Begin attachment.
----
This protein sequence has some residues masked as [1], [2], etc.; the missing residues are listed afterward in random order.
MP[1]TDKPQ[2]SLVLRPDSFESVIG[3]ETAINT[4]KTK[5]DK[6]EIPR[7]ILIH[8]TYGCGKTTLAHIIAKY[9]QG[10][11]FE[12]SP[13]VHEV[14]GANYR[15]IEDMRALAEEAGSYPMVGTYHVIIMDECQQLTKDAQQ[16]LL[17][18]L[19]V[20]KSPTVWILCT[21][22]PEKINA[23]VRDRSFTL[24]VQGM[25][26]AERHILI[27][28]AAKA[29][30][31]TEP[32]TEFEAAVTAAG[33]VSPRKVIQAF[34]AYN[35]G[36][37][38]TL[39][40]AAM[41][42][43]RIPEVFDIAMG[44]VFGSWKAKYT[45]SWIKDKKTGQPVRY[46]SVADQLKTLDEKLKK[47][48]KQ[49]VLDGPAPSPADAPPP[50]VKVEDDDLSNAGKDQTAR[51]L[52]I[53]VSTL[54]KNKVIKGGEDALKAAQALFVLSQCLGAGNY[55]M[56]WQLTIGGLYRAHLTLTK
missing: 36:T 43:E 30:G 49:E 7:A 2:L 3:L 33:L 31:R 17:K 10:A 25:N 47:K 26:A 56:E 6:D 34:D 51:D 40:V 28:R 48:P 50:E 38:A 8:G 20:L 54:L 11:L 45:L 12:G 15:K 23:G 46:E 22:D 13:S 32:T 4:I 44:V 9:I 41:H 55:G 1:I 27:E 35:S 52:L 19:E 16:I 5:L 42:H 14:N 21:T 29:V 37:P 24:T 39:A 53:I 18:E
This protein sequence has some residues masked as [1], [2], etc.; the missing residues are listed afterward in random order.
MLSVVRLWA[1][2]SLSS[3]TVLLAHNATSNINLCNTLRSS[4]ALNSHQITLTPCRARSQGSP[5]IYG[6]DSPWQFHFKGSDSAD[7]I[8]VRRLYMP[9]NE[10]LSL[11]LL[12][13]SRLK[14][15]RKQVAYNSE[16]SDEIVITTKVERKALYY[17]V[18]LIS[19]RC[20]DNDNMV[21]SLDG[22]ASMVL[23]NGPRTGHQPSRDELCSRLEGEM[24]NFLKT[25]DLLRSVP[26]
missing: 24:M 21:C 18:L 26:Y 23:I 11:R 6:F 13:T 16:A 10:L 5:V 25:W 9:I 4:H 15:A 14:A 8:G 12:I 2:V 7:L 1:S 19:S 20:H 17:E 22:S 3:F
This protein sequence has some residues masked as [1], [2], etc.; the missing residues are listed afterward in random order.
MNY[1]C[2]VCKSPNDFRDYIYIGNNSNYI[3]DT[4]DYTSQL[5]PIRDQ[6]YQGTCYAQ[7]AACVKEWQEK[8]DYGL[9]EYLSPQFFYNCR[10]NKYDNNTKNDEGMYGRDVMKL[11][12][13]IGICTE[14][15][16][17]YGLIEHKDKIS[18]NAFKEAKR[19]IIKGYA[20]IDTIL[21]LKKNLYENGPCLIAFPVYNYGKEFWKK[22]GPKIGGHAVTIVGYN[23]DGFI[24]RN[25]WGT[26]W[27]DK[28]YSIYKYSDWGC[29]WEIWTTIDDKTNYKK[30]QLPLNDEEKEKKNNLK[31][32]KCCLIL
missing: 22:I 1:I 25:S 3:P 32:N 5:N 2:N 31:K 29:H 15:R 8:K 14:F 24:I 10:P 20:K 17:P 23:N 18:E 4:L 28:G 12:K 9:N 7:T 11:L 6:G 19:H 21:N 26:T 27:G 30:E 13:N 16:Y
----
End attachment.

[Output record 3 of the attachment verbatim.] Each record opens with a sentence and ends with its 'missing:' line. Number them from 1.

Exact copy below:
This protein sequence has some residues masked as [1], [2], etc.; the missing residues are listed afterward in random order.
MNY[1]C[2]VCKSPNDFRDYIYIGNNSNYI[3]DT[4]DYTSQL[5]PIRDQ[6]YQGTCYAQ[7]AACVKEWQEK[8]DYGL[9]EYLSPQFFYNCR[10]NKYDNNTKNDEGMYGRDVMKL[11][12][13]IGICTE[14][15][16][17]YGLIEHKDKIS[18]NAFKEAKR[19]IIKGYA[20]IDTIL[21]LKKNLYENGPCLIAFPVYNYGKEFWKK[22]GPKIGGHAVTIVGYN[23]DGFI[24]RN[25]WGT[26]W[27]DK[28]YSIYKYSDWGC[29]WEIWTTIDDKTNYKK[30]QLPLNDEEKEKKNNLK[31][32]KCCLIL
missing: 22:I 1:I 25:S 3:P 32:N 5:N 2:N 31:K 29:H 15:R 8:K 14:F 24:I 10:P 20:K 17:P 23:N 18:E 4:L 28:G 12:K 9:N 7:T 11:L 6:G 19:H 21:N 26:T 27:G 30:E 13:N 16:Y